Blue and White: Shmuel Sackett

Israeli Elections - Round Five

Israelis head to the polls next week (Tuesday, November 1) for the fifth time since 2019. Many...

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By the time you read this, we may well know the result of the Special Election for the City Council. But if you think there will be a respite from politics, guess again. The big election this year will be the Primary on June 22. The winner has already started running for re-election and potential opponents are already gearing up. They will start collecting signatures to get on the ballot in less than three weeks.

Israelis head to the polls next week (Tuesday, November 1) for the fifth time since 2019. Many people have asked me why this happens, and my answer is always the same: Israelis just want a day off! Election Day in Israel is similar to the one thing I miss about life in America: Sunday! No work, no school – just a day to spend with the family. Since the act of voting takes less than ten minutes, which includes schmoozing with friends on the voting line and yelling at the leftists who are campaigning to destroy the country, a whole day is left to enjoy with the kids and grandkids.

Many of us would not consider ourselves political individuals and do not put going to the polls on our list of priorities. Nonetheless, casting your ballot gives you a voice on issues ranging from housing and education to employment and healthcare. Being involved in the voting process allows you make a real difference in the makeup and decisions within your community. Casting a vote has dire consequences for the quality of life that both you and your family experience today and in the years ahead. From riding the bus or train to raising minimum wage to getting better textbooks in school, your vote decides how these issues will play out. Casting your ballot affords you the opportunity to delegate how your hard-earned tax dollars are divvied out for necessities like medical expenses and social services that many take for granted.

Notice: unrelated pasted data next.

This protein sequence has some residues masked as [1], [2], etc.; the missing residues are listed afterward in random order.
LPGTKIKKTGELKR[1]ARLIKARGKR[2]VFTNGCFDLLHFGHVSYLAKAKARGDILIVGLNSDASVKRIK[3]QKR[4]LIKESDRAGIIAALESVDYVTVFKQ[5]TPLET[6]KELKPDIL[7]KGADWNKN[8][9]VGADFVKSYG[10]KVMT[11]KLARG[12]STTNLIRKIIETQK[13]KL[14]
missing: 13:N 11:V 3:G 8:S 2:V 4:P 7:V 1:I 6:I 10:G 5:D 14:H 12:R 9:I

I am currently in New York celebrating a family simchah. As I walked into shul this past Friday night, the gabbai ran over to me and said, “Shmuel, we’d love for you to daven for us tonight. Can you daven fast?” I looked him straight in the eye and said, “You asked the wrong question. It’s not about if I can daven fast – it’s about if I can daven b’simchah.” He looked at me, smiled cordially and said, “Maybe next time.”

Everyone is congratulating Bibi Netanyahu on his victory in the recent Israeli elections. President Biden called him, and the world is getting ready for another term of Netanyahu as Prime Minister. There’s only one problem: Contrary to what everyone is saying and everything you are reading, Bibi did not win these elections! Think I’m crazy? (Don’t answer that!) Allow me to explain.

I’ve never been a fan of Kabbalah. I acknowledge that it is based in tremendous holiness and wisdom, but it’s simply way over my head. I have tried to understand it – several times – but it goes in one ear and out the other. I think the reason for this is because I am a Jew who is deeply rooted in the world of action. You want me to shake a lulav, put on t’filin, eat matzah, and lend money to the poor? No problem – tell me how. Explain the details of the commandment and I will gladly perform the task. It is an honor and an amazing privilege to serve the King of Kings, but I need proper instructions and guidelines. Telling me, on the other hand, that the left side of my body is affected while simultaneously connecting me to the attribute of splendor makes me ask the great question: Huh?